In order to identify current knowledge gaps and potentially efficient strategies to control â€œSpotted Wing Drosophilaâ€œ (SWD), Drosophila suzukii, in both Asia (area of origin) and Germany (area of invasion), the Julius KÃ¼hn-Institut, Federal Research Centre for Cultivated Plants, organized a Symposium at its sites Darmstadt, Institute for Biological Control, and Dossenheim (near Heidelberg), Institute for Plant Protection in Fruit Crops and Viticulture, from June 26 to July 1, 2017. A board of highly qualified experts from universities as well as research institutions from China, Germany, Italy as well as Switzerland participated. They presented and discussed their latest results in research in the field of biology and ecology, overwintering, migration, climate adaptation as well as potential non-chemical strategies and novel approaches to control this serious pest. On behalf of the German-Chinese Agricultural Center (DCZ), Dr. Marco Roelcke attended.
Drosophila suzukii is difficult to control due to its short generation time resulting in several overlapping generations with all developmental stages present simultaneously, high population densities, and due to broad distribution based on its polyphagy and its migration between orchards and natural habitats. Eco-evolutionary approaches prove the exceptional position of Drosophila suzukii. Natural enemies are explored intensively by scientists in Asia as well as in Europe. Innovative research looks for possibilities of resistance breeding or the manipulation of field population by the release of sterilized flies. Current Integrated Pest Management (IPM) systems used in China and Germany were presented.
During the following excursion in the Federal German State of Baden-WÃ¼rttemberg the participants visited the Center for Agricultural Technology Augustenberg (LTZ) near Karlsruhe, the OGM Fruit Wholesale Market Mittelbaden eG at Oberkirch and several private growers producing soft and stone fruits in the county of Ortenau. The field visits of orchards demonstrated current practical experience in pest management in Germany and were organized by the local plant protection services.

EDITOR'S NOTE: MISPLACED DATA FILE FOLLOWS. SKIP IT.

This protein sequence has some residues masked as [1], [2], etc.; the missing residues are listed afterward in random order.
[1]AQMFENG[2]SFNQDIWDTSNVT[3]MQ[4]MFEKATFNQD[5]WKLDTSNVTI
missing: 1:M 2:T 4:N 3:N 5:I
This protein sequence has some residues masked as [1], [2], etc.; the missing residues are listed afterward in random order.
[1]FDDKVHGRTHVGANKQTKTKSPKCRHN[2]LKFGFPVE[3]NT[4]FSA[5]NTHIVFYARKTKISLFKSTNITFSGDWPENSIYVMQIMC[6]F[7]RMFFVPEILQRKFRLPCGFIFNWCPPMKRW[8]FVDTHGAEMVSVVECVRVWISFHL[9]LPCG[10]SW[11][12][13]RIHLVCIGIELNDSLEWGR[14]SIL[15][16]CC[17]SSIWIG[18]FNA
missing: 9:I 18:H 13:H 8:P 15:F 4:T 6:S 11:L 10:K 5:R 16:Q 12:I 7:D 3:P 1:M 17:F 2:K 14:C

The Chinese-German Symposium has been the second bilateral meeting concerning SWD. It has been gratefully sponsored by the Sino-German Center for Research Promotion in Beijing. The first workshop which took place in Beijing and Yunnan in June 2015 had been organized by the DCZ.
The Symposium was successful in building a scientific consortium from both countries covering a multi-discipline approach. The experts summarized that great progress in gain of knowledge about this invasive pest organism has been made since the first meeting in 2015. The partners initiated further plans for collaboration. The knowledge and ideas gained from the Symposium will be helpful to conduct successful basic and applied research on integrated management of SWD. Thus, follow-up effects are expected for the development of integrated management of SWD in China and Germany as well as in other regions of the world.